Oral Neuropathic pain associated with diabetic peripheral neuropathy
Adult: As extended-release tab: Initially, 165 mg once daily, then increase to 330 mg once daily within 1 week. Max: 330 mg once daily. Adjust dose according to individual response and tolerability.
Oral Postherpetic neuralgia
Adult: As extended-release tab: Initially, 165 mg once daily, then increase to 330 mg once daily within 1 week; after 2-4 weeks, may further increase up to a Max of 660 mg once daily. Adjust dose according to individual response and tolerability.
Oral Neuropathic pain
Adult: For the treatment of peripheral and central pain: As conventional cap or oral solution: Initially, 150 mg daily, may increase to 300 mg daily after an interval of 3-7 days, then up to a Max of 600 mg daily after an additional 7-day interval. Doses are given in 2 or 3 divided doses. Adjust dose according to individual response and tolerability.
Oral Partial seizures with or without secondary generalisation
Adult: Adjunctive therapy: As conventional cap or oral solution: Initially, 150 mg daily, may increase to 300 mg daily after 1 week, then up to a Max of 600 mg daily after another week. Doses are given in 2 or 3 divided doses. Adjust dose according to individual response and tolerability.
Adult: As conventional cap or oral solution: Initially, 75 mg bid, may increase to 150 mg bid within 1 week, then to 225 mg bid if necessary. Max: 600 mg daily. Adjust dose according to individual response and tolerability.
Oral Generalised anxiety disorder
Adult: As conventional cap or oral solution: Initially, 150 mg daily, may increase in increments of 150 mg at weekly intervals. Max: 600 mg daily. Doses are given in 2 or 3 divided doses. Adjust dose according to individual response and tolerability.
Neuropathic pain; Partial seizures with or without secondary generalisation; Generalised anxiety disorder; Fibromyalgia:
As conventional cap or oral solution: Patients on haemodialysis: Adjust daily dose according to renal function and a supplemental dose must be given immediately after each 4-hour haemodialysis treatment. Supplementary dose: 25 mg daily as a single dose. Max: 100 mg daily as a single dose.
As conventional cap or oral solution: Initially, 25 mg once daily. Max: 75 mg once daily.
As conventional cap or oral solution: 25-50 mg daily. Max: 150 mg daily. Doses are given as a single or in 2 divided doses.
As conventional cap or oral solution: 75 mg daily. Max: 300 mg daily. Doses are given in 2 or 3 divided doses.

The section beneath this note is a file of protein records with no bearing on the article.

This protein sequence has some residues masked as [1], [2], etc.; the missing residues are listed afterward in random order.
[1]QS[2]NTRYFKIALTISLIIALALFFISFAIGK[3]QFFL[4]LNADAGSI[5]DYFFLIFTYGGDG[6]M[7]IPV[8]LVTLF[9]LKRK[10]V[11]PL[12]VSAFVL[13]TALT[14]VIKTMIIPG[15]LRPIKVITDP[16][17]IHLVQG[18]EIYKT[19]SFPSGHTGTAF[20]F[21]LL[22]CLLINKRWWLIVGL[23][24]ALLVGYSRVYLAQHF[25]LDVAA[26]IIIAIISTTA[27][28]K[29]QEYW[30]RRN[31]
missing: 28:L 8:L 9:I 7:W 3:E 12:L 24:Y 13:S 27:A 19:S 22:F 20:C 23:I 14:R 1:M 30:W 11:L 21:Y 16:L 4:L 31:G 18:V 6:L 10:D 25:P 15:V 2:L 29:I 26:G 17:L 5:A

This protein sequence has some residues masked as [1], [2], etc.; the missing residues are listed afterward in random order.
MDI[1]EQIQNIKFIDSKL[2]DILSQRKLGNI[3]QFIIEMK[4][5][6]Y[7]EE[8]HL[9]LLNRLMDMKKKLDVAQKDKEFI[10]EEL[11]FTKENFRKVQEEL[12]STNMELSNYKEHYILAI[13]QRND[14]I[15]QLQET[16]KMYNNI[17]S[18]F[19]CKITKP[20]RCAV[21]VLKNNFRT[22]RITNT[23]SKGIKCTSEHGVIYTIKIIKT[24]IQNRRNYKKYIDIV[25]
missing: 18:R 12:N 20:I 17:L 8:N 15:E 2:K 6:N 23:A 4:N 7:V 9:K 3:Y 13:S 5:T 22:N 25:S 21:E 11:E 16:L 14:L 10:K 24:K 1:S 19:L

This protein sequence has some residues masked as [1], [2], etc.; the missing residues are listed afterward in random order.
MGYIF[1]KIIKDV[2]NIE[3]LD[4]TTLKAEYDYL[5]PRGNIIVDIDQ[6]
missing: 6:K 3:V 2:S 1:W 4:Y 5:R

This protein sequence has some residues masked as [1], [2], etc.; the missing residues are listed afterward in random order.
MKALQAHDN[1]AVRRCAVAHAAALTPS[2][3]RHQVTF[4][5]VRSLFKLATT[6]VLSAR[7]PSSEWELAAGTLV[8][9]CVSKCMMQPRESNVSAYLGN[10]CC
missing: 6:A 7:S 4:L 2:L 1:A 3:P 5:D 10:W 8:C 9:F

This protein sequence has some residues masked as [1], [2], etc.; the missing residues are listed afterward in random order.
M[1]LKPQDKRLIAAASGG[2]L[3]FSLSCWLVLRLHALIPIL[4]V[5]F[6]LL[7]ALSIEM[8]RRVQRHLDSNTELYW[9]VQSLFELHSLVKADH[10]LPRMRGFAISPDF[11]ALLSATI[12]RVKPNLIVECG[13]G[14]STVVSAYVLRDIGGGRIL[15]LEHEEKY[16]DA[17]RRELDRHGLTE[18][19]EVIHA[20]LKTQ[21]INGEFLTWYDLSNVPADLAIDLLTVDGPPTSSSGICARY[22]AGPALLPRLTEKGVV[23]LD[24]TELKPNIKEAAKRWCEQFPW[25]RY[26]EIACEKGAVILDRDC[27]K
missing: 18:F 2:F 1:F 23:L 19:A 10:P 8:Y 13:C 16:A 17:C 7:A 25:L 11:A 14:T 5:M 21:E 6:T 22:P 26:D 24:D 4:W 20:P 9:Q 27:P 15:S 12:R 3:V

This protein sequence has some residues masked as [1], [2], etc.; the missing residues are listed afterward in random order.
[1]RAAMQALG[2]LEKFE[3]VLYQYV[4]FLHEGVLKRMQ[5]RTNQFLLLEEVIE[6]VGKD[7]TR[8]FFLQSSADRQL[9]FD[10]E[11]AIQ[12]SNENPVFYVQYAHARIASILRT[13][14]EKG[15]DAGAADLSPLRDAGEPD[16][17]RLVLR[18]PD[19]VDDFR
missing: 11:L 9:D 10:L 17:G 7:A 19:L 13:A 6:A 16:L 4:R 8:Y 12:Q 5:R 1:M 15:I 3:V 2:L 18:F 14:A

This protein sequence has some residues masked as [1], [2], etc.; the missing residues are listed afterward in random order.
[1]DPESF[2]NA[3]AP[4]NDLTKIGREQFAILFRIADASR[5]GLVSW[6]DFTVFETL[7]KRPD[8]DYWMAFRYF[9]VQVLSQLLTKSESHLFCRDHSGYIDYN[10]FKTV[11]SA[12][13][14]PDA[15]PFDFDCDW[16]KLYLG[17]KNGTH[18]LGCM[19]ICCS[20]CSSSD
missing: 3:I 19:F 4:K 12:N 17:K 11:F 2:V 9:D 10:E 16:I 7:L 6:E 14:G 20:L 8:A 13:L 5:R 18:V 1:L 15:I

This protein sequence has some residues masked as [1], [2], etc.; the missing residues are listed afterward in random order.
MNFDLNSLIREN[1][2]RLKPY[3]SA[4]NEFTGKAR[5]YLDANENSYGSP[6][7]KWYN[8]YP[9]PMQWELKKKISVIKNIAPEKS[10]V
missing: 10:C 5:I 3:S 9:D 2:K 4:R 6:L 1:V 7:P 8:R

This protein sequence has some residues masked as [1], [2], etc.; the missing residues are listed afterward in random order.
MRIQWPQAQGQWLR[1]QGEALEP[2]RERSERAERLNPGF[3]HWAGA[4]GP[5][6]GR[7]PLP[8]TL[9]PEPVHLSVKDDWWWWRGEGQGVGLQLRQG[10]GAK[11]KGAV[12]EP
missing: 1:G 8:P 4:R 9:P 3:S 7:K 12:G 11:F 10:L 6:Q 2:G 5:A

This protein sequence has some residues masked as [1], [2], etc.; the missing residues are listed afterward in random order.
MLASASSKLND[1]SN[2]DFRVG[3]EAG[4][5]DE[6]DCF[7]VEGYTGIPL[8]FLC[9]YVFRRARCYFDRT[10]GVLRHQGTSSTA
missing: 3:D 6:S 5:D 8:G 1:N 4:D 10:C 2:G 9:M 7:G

Neuropathic pain associated with diabetic peripheral neuropathy; Postherpetic neuralgia:
As extended-release tab: Patients on haemodialysis: Not recommended.
As extended-release tab: Not recommended.
As extended-release tab: Initially, 82.5 mg once daily, may increase to 165 mg once daily followed by 247.5 mg once daily up to a Max of 330 mg once daily. Dosing adjustment is based on indication (refer to specific product guidelines).
May be taken with or without food. extended-release tab: Should be taken with food. Take after an evening meal. Do not split/crush/chew.
Patient with diabetes, compromised respiratory function, respiratory or neurological disease, CHF, history of substance abuse, history of angioedema episodes. Patient taking CNS depressants. Avoid abrupt withdrawal (taper gradually over a minimum of 1 week). Renal impairment. Elderly. Pregnancy and lactation; avoid in pregnancy unless clearly necessary.
Significant: Hypersensitivity reactions; dizziness, somnolence, loss of consciousness, confusion, mental impairment; blurred vision, loss of vision, or other changes in visual acuity; renal failure, withdrawal symptoms; convulsions including status epilepticus and grand mal convulsions (during or shortly after discontinuation), CHF (particularly in elderly with compromised CV system), increased risk of suicidal ideation and behaviour; misuse, abuse, and dependence; peripheral oedema, weight gain, increased creatine kinase, decreased platelet count. Ear and labyrinth disorders: Vertigo. Gastrointestinal disorders: Nausea, vomiting, abdominal distension, constipation, diarrhoea, dry mouth, flatulence. General disorders and administration site conditions: Fatigue, oedema, abnormal gait, feeling drunk, fall, feeling abnormal. Metabolism and nutrition disorders: Increased appetite. Musculoskeletal and connective tissue disorders: Arthralgia, back pain, cervical spasm, muscle cramp, pain in limb. Nervous system disorders: Headache, ataxia, abnormal coordination, amnesia, balance disorder, disturbance in attention, dysarthria, hypoaesthesia, lethargy, memory impairment, paraesthesia, sedation, tremor; encephalopathy (particularly in at-risk patients). Psychiatric disorders: Disorientation, euphoric mood, insomnia, irritability. Reproductive system and breast disorders: Decreased libido, erectile dysfunction. Respiratory, thoracic and mediastinal disorders: Nasopharyngitis. Potentially Fatal: Respiratory depression (particularly in patients with underlying respiratory impairment), angioedema with respiratory compromise.